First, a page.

Still bent on world domination

Another Country's anatomy of public-school treachery and homosexuality found huge success in 1981. Now a revival reminds us of the accuracy of its insights.
Click to follow
The Independent Culture

Gratitude towards Big Brother's "Nasty" Nick Bateman is an emotion that would, you'd have thought, be confined to a select group comprising Max Clifford, a few News International executives and a tinselly sprinkling of panto producers. No one, at any rate, on whom you would waste respect. But there's an estimable, rising young theatre director who also has cause to thank the treacherous rat from Big Brother.

Gratitude towards Big Brother's "Nasty" Nick Bateman is an emotion that would, you'd have thought, be confined to a select group comprising Max Clifford, a few News International executives and a tinselly sprinkling of panto producers. No one, at any rate, on whom you would waste respect. But there's an estimable, rising young theatre director who also has cause to thank the treacherous rat from Big Brother.

When he was sacked from the show for manipulating the voting process, Bateman, an old boy of Gordonstoun, was keen to pin some of the blame for his perfidy on his background. Public school had conditioned him to double-dealing competitiveness, he announced. That statement came as manna from heaven to Stephen Henry, who is currently directing the first major West End revival of Another Country, the 1981 Julian Mitchell play (later a film) that endeavours to demonstrate how his experience of the tribal snobberies and sexual hypocrisies at public school in the early 1930s sets the flirtatious hero on the path to becoming a Guy Burgess-like traitor.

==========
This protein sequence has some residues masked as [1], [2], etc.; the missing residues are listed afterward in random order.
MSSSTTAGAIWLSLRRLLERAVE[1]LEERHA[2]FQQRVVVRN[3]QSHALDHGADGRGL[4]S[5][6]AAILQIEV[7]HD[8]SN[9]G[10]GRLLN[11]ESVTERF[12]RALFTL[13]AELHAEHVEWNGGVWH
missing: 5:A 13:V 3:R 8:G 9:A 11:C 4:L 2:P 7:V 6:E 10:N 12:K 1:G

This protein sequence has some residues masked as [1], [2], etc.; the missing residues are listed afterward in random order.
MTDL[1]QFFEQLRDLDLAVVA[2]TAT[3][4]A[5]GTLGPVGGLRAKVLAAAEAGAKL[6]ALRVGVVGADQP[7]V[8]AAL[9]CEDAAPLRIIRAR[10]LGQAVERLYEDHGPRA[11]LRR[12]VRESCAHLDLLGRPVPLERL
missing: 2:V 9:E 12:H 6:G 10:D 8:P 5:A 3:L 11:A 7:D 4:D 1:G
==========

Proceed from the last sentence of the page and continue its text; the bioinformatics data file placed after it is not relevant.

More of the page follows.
Everyone connected with the current production is unsurprisingly anxious to stress the continuing relevance of what the play has to say about the warping effects of this kind of education. So Nasty Nick finds himself in the programme note alongside comments on the iniquity of Section 28 and information about the high proportion of calls to Childline that come from children at British boarding schools.

One takes Henry's point, though I have to admit that, when I first heard this intriguing contemporary connection, what floated into my mind was a fantasy version of Big Brother where the contestants are the exiled Cambridge spies (Burgess, Philby, Maclean et al), holed up together in a Moscow apartment. Same rules: the prize, repatriation to beloved Blighty. It's quite a revealing thought-exercise. How those spies would have hated being spied on. How, for all their professed belief in the dictatorship of the proletariat, they would have loathed having to suck up to the viewing masses in order to survive.

The poet WH Auden wrote in 1934: "The best reason I have for opposing fascism is that at school I lived in a fascist state." The idea of the public school as an emblematic microcosm of the body politic has a firm grip on the English imagination, giving rise to such works as Alan Bennett's Forty Years On, with its hilarious end-of-term pageant at the symbolically named Albion House, to Lindsay Anderson's fantastical film If..., which climaxes in bloody massacre as three sixth-form rebels liven up Founder's Day with their machine-guns.

There are, of course, flaws in the notion that a public school can stand for Britain as a whole. An outsider might argue that to be at the bottom of the heap in such an institution is merely a temporary state. The abused younger boys graduate to being abusers in their turn. By contrast, in the world beyond (not to mention in the school kitchens) some people are fags (so to speak) all their lives. This, though, would be to underestimate the long-lasting psychological corruption of life in this kind of establishment and it's that which Another Country explores so acutely.

When it was first seen in the early Eighties, the play helped launch the careers of Rupert Everett, Kenneth Branagh, Colin Firth and Daniel Day Lewis. One of the reasons Julian Mitchell is glad to see it revived is that he hopes it will "get the film forgotten - even though I did the adaptation". A powerful aspect of the theatrical version is that no member of staff is ever seen: the only adult character is Vaughan Thomas, a sexually ambivalent literary intellectual who comes, as the guest of his nephew, to have tea in the Fourth Year library. The invisibility of members of staff brings home forcefully the frightening amount of discipline that was delegated to the prefects. Despite the panelled rooms, it feels at times almost like Lord of the Flies, the atmosphere charged in the panic that follows the suicide of one of the boys found in flagrante delicto by one of the masters.